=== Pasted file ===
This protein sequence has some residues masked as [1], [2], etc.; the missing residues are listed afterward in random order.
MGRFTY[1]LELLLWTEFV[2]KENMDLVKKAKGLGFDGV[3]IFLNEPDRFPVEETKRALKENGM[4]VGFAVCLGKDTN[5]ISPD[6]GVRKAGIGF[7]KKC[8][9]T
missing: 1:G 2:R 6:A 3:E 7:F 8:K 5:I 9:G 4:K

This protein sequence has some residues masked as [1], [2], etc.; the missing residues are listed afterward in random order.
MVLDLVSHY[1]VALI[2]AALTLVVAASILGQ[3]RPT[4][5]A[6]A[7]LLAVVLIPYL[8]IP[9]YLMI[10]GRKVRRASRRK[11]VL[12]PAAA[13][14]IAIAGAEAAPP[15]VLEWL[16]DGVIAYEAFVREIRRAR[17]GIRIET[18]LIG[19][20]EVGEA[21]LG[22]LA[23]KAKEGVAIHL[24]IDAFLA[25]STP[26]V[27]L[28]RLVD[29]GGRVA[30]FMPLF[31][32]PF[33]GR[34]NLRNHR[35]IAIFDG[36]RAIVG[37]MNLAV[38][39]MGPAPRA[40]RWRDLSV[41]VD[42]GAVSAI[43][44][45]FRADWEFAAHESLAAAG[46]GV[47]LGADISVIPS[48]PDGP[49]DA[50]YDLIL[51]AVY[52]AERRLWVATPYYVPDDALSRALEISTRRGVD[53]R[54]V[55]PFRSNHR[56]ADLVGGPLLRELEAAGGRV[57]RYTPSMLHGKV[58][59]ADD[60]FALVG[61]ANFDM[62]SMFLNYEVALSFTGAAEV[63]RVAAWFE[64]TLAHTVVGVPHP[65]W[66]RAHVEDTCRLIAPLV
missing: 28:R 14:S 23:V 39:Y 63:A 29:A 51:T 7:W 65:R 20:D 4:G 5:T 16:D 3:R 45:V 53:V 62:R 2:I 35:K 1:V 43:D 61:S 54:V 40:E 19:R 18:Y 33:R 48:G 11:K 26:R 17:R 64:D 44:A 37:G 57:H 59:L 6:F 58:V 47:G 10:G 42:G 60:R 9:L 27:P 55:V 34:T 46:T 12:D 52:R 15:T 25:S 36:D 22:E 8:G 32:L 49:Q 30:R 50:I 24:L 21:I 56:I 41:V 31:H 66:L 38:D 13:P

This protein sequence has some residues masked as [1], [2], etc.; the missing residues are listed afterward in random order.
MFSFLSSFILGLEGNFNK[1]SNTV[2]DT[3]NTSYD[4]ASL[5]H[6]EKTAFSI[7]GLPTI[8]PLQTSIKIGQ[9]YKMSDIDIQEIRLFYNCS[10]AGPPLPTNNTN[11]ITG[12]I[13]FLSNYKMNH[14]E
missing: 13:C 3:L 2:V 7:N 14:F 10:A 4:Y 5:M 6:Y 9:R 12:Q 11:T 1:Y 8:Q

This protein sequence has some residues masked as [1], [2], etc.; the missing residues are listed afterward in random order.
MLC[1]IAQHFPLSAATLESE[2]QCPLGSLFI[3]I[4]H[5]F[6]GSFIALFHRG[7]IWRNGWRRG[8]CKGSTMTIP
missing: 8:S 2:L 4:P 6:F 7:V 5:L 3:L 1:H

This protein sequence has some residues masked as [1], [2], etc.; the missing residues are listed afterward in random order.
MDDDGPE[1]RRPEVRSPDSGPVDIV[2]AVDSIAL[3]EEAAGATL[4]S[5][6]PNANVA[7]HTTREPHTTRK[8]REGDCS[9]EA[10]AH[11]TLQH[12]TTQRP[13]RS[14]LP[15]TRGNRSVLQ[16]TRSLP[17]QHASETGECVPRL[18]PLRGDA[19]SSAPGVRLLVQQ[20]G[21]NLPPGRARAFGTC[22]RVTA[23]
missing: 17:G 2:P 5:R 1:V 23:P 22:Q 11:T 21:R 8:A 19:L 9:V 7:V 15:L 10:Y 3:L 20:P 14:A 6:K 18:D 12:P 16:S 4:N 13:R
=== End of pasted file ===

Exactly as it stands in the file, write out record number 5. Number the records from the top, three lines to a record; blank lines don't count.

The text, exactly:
This protein sequence has some residues masked as [1], [2], etc.; the missing residues are listed afterward in random order.
MDDDGPE[1]RRPEVRSPDSGPVDIV[2]AVDSIAL[3]EEAAGATL[4]S[5][6]PNANVA[7]HTTREPHTTRK[8]REGDCS[9]EA[10]AH[11]TLQH[12]TTQRP[13]RS[14]LP[15]TRGNRSVLQ[16]TRSLP[17]QHASETGECVPRL[18]PLRGDA[19]SSAPGVRLLVQQ[20]G[21]NLPPGRARAFGTC[22]RVTA[23]
missing: 17:G 2:P 5:R 1:V 23:P 22:Q 11:T 21:R 8:A 19:L 9:V 7:V 15:L 10:Y 3:L 20:P 14:A 6:K 18:D 12:P 16:S 4:N 13:R